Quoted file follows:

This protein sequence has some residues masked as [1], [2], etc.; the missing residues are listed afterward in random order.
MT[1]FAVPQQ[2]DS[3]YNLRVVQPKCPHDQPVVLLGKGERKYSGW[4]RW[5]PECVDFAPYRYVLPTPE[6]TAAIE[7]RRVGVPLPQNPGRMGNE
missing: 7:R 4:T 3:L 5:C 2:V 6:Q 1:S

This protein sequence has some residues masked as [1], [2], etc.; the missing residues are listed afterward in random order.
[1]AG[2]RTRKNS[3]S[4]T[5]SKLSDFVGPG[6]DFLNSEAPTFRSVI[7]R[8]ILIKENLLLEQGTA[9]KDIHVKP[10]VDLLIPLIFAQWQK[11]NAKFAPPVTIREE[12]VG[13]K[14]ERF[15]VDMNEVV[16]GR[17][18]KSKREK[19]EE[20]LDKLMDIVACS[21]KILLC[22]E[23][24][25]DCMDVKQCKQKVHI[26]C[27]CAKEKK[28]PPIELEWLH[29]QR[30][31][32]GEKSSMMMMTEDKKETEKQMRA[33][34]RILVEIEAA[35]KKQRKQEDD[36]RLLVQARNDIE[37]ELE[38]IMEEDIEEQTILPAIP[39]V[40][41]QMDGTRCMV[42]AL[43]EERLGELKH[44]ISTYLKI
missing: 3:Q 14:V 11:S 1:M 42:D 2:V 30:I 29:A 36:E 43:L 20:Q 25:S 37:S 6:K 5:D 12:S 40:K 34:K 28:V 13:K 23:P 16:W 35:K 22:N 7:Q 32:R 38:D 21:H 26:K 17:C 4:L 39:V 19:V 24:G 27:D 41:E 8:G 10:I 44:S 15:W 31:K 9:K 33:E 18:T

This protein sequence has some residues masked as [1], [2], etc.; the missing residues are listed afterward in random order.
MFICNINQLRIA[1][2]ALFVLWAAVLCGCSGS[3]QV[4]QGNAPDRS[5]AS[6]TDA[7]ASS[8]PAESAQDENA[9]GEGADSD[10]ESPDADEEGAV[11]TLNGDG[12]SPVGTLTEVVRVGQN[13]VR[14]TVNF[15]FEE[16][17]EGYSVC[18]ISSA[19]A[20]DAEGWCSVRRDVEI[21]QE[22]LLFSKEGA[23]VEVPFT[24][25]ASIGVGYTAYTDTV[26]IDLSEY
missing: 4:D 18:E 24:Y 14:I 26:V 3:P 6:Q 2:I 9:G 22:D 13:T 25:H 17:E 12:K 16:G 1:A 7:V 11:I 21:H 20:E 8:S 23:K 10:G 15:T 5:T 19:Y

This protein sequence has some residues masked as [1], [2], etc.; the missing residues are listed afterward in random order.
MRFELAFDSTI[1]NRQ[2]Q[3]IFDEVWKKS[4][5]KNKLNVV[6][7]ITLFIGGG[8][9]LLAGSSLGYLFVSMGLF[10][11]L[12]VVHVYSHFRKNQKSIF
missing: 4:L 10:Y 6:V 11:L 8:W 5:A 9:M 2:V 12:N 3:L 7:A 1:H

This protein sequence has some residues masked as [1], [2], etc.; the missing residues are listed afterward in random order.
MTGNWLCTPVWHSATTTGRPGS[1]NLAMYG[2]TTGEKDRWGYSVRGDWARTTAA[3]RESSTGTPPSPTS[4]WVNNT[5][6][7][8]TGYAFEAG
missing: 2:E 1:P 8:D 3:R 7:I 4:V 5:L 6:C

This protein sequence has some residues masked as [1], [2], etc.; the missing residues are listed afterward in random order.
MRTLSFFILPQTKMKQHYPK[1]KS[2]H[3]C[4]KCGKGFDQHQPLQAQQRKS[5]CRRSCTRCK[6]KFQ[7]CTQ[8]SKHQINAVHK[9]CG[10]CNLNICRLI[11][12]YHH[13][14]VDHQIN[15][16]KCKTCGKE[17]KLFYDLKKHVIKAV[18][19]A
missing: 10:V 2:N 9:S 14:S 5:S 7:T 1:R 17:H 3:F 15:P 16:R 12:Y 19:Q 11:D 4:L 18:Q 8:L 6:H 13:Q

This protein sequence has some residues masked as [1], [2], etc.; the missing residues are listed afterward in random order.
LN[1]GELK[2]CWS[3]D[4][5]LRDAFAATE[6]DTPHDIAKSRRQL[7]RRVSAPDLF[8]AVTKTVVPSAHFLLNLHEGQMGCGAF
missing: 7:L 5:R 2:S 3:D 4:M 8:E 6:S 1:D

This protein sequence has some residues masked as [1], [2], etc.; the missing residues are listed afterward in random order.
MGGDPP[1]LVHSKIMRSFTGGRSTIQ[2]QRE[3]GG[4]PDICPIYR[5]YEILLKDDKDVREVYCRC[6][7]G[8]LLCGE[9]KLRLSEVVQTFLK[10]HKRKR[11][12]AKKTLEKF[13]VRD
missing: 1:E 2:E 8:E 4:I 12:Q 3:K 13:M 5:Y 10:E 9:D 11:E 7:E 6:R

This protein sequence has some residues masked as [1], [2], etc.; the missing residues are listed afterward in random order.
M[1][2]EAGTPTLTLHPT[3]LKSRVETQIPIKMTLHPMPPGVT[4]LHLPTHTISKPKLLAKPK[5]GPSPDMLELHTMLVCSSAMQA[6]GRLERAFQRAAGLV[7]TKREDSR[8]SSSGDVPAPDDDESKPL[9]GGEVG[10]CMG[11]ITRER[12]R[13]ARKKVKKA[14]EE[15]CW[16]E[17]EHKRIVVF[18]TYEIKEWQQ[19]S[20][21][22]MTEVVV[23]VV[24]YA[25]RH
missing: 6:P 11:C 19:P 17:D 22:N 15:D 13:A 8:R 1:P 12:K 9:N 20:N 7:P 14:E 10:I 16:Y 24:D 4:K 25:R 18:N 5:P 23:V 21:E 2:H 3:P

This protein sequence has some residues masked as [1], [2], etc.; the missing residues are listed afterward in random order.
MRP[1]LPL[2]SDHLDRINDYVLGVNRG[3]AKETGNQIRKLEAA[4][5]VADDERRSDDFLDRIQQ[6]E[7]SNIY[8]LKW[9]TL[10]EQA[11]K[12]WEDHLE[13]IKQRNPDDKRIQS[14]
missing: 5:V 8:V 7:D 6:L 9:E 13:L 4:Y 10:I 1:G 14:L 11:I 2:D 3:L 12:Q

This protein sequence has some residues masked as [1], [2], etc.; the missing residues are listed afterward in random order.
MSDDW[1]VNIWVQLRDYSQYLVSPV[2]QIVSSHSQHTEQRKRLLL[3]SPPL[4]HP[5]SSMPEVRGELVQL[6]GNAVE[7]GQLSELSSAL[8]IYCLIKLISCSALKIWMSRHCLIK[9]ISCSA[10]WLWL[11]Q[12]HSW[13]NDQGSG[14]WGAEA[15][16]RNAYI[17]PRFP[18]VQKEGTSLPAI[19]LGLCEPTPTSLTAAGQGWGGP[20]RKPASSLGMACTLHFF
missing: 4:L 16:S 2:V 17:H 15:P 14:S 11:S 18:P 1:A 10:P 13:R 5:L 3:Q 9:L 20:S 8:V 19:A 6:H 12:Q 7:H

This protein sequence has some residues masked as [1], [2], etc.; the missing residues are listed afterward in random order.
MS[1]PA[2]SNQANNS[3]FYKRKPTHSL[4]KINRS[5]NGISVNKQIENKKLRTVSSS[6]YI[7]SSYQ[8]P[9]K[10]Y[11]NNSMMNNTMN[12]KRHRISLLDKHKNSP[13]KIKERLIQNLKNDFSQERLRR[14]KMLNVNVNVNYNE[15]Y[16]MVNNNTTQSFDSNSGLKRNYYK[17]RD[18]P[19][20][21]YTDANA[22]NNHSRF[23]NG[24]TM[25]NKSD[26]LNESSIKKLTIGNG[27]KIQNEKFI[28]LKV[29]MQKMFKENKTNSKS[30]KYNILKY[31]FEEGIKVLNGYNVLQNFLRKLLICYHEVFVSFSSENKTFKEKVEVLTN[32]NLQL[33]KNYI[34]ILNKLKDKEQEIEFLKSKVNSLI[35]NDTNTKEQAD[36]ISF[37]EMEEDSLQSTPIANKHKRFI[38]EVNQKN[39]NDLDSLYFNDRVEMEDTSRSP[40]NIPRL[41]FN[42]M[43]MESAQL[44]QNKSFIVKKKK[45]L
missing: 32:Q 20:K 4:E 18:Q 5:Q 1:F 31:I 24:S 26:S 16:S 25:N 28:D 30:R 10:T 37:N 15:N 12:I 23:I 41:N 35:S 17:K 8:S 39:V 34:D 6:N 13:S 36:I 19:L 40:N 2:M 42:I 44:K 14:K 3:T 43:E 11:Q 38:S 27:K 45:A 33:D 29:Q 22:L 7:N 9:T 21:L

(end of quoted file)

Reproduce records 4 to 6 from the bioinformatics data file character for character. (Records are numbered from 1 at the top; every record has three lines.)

This protein sequence has some residues masked as [1], [2], etc.; the missing residues are listed afterward in random order.
MRFELAFDSTI[1]NRQ[2]Q[3]IFDEVWKKS[4][5]KNKLNVV[6][7]ITLFIGGG[8][9]LLAGSSLGYLFVSMGLF[10][11]L[12]VVHVYSHFRKNQKSIF
missing: 4:L 10:Y 6:V 11:L 8:W 5:A 9:M 2:V 12:N 3:L 7:A 1:H

This protein sequence has some residues masked as [1], [2], etc.; the missing residues are listed afterward in random order.
MTGNWLCTPVWHSATTTGRPGS[1]NLAMYG[2]TTGEKDRWGYSVRGDWARTTAA[3]RESSTGTPPSPTS[4]WVNNT[5][6][7][8]TGYAFEAG
missing: 2:E 1:P 8:D 3:R 7:I 4:V 5:L 6:C

This protein sequence has some residues masked as [1], [2], etc.; the missing residues are listed afterward in random order.
MRTLSFFILPQTKMKQHYPK[1]KS[2]H[3]C[4]KCGKGFDQHQPLQAQQRKS[5]CRRSCTRCK[6]KFQ[7]CTQ[8]SKHQINAVHK[9]CG[10]CNLNICRLI[11][12]YHH[13][14]VDHQIN[15][16]KCKTCGKE[17]KLFYDLKKHVIKAV[18][19]A
missing: 10:V 2:N 9:S 14:S 5:S 7:T 1:R 17:H 3:F 15:P 16:R 12:Y 19:Q 11:D 4:L 18:Q 8:L 6:H 13:Q